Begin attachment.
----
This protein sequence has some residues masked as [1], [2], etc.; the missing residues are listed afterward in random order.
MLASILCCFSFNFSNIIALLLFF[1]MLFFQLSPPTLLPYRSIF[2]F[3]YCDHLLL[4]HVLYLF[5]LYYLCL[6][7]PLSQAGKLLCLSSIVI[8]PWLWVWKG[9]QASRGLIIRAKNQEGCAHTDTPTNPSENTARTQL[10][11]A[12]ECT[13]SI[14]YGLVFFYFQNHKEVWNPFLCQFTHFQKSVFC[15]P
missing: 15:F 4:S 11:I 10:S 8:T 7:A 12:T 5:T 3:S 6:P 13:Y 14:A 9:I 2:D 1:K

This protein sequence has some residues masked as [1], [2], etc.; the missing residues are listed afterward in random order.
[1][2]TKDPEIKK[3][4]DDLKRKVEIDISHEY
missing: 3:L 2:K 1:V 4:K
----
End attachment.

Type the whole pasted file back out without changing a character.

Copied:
This protein sequence has some residues masked as [1], [2], etc.; the missing residues are listed afterward in random order.
MLASILCCFSFNFSNIIALLLFF[1]MLFFQLSPPTLLPYRSIF[2]F[3]YCDHLLL[4]HVLYLF[5]LYYLCL[6][7]PLSQAGKLLCLSSIVI[8]PWLWVWKG[9]QASRGLIIRAKNQEGCAHTDTPTNPSENTARTQL[10][11]A[12]ECT[13]SI[14]YGLVFFYFQNHKEVWNPFLCQFTHFQKSVFC[15]P
missing: 15:F 4:S 11:I 10:S 8:T 7:A 12:T 5:T 3:S 6:P 13:Y 14:A 9:I 2:D 1:K

This protein sequence has some residues masked as [1], [2], etc.; the missing residues are listed afterward in random order.
[1][2]TKDPEIKK[3][4]DDLKRKVEIDISHEY
missing: 3:L 2:K 1:V 4:K